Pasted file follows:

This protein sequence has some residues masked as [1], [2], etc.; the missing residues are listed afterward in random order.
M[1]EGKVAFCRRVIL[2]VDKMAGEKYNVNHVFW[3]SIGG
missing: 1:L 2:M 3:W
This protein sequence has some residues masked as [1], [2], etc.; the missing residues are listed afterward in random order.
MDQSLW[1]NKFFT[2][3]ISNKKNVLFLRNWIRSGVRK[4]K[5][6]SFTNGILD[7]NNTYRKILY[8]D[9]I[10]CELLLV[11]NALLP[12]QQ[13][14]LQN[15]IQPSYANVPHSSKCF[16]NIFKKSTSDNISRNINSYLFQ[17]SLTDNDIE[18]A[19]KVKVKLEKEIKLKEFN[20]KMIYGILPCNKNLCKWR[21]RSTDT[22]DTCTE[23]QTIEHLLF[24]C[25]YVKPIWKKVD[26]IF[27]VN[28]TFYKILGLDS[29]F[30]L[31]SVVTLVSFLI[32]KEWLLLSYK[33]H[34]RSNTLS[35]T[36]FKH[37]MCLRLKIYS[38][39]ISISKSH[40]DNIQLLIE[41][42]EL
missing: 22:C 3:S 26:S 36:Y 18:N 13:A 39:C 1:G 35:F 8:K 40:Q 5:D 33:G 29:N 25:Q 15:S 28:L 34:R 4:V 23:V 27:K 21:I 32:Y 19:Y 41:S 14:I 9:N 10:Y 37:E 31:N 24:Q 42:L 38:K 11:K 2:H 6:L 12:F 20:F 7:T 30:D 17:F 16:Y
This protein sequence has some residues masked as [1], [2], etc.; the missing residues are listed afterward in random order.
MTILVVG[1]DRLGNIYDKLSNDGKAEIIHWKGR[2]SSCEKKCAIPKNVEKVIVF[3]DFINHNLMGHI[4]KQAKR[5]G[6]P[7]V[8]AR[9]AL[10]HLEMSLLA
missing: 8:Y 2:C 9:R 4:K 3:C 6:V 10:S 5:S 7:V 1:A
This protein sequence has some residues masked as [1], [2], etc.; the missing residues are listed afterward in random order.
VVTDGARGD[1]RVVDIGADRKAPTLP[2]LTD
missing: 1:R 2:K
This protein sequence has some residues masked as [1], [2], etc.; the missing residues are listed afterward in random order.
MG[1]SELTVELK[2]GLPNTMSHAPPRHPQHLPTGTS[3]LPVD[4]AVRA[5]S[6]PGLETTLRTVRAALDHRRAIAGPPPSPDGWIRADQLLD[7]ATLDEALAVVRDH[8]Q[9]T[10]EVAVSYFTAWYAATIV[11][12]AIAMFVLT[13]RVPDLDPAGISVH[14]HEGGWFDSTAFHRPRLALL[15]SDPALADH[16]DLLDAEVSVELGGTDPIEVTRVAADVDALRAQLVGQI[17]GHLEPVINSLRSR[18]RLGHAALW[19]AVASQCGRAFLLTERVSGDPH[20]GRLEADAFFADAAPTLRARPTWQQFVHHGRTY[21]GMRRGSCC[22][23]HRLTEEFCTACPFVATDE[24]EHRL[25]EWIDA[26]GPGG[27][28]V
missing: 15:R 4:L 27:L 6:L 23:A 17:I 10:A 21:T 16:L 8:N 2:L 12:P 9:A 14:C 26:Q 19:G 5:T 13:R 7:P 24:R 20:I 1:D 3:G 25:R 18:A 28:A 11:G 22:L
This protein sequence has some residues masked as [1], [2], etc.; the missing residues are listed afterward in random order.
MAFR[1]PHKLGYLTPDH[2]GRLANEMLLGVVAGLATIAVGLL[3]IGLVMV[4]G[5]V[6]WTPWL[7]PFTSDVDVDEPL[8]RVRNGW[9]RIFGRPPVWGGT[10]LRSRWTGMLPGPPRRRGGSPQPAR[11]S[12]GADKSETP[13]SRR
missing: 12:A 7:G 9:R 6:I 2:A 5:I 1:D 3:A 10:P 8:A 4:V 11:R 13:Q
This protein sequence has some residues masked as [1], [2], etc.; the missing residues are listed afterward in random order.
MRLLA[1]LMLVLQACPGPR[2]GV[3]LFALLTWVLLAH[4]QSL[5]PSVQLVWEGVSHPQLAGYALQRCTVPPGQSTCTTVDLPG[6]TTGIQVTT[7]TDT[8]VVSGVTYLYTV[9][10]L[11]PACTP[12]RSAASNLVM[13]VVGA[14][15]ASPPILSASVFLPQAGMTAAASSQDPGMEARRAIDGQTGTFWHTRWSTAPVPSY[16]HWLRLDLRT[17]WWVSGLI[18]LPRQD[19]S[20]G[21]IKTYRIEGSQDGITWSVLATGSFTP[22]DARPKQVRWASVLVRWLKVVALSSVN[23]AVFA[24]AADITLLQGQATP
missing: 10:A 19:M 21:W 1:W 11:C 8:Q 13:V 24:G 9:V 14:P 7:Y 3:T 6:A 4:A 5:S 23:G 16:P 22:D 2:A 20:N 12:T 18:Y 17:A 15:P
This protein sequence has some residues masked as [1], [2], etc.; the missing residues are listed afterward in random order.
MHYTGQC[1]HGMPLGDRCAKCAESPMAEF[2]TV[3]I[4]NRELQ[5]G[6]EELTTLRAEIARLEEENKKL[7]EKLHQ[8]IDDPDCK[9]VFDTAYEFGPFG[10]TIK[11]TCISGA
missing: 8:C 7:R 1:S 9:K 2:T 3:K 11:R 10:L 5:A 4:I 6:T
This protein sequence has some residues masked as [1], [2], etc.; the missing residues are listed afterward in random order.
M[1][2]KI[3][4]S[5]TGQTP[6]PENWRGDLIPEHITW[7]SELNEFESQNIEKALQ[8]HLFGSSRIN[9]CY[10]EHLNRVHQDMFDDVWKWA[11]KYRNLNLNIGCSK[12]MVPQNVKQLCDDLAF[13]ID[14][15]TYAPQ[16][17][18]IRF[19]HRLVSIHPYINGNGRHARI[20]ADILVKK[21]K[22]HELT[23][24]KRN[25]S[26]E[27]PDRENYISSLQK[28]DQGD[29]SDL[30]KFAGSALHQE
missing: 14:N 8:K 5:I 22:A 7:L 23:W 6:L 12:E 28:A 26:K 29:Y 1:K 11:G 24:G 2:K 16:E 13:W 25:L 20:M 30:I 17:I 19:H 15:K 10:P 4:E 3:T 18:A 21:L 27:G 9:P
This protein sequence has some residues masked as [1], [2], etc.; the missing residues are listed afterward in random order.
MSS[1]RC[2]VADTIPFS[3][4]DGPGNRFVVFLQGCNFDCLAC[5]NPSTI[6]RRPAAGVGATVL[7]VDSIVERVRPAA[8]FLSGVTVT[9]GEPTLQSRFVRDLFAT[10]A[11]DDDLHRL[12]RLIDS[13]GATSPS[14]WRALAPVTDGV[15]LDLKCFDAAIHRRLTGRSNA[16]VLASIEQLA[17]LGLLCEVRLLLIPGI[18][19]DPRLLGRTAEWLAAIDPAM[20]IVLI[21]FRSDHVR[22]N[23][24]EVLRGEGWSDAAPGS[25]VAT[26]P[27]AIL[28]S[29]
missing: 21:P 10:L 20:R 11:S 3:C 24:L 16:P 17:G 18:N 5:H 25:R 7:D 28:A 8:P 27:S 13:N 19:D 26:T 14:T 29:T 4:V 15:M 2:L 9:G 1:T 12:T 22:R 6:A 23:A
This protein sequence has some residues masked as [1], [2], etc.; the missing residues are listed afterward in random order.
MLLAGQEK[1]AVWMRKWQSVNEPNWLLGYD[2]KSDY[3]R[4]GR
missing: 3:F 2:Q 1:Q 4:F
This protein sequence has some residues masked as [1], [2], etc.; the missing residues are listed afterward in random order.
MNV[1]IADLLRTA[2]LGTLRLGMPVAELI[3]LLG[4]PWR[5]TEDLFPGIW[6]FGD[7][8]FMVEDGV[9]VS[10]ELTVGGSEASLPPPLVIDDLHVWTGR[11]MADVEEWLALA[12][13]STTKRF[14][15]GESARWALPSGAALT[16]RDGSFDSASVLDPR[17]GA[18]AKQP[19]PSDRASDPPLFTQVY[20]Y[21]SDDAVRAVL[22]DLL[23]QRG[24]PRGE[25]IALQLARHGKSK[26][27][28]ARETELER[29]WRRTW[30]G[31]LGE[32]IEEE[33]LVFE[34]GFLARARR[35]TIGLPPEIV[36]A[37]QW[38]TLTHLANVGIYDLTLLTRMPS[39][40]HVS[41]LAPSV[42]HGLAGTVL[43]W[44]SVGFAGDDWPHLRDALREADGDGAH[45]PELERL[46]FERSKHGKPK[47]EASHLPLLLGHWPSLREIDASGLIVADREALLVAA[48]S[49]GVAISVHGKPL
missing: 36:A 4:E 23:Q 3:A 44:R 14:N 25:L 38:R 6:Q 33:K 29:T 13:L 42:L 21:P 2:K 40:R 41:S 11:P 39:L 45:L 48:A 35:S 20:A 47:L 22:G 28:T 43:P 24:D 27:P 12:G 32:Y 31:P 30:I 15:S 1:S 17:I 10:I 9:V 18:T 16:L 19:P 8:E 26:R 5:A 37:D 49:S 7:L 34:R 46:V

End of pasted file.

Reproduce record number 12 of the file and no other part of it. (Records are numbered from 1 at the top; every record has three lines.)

This protein sequence has some residues masked as [1], [2], etc.; the missing residues are listed afterward in random order.
MNV[1]IADLLRTA[2]LGTLRLGMPVAELI[3]LLG[4]PWR[5]TEDLFPGIW[6]FGD[7][8]FMVEDGV[9]VS[10]ELTVGGSEASLPPPLVIDDLHVWTGR[11]MADVEEWLALA[12][13]STTKRF[14][15]GESARWALPSGAALT[16]RDGSFDSASVLDPR[17]GA[18]AKQP[19]PSDRASDPPLFTQVY[20]Y[21]SDDAVRAVL[22]DLL[23]QRG[24]PRGE[25]IALQLARHGKSK[26][27][28]ARETELER[29]WRRTW[30]G[31]LGE[32]IEEE[33]LVFE[34]GFLARARR[35]TIGLPPEIV[36]A[37]QW[38]TLTHLANVGIYDLTLLTRMPS[39][40]HVS[41]LAPSV[42]HGLAGTVL[43]W[44]SVGFAGDDWPHLRDALREADGDGAH[45]PELERL[46]FERSKHGKPK[47]EASHLPLLLGHWPSLREIDASGLIVADREALLVAA[48]S[49]GVAISVHGKPL
missing: 36:A 4:E 23:Q 3:A 44:R 14:N 25:L 38:R 6:Q 33:K 29:T 13:L 42:L 21:P 2:K 40:R 41:S 11:P 39:L 45:L 48:A 35:S 20:A 47:L 22:G 28:T 43:P 24:D 27:P 12:G 32:Y 31:P 30:I 15:S 1:S 17:I 10:I 9:V 18:T 16:L 19:P 8:E 26:R 5:A 37:D 49:S 7:L 34:R 46:V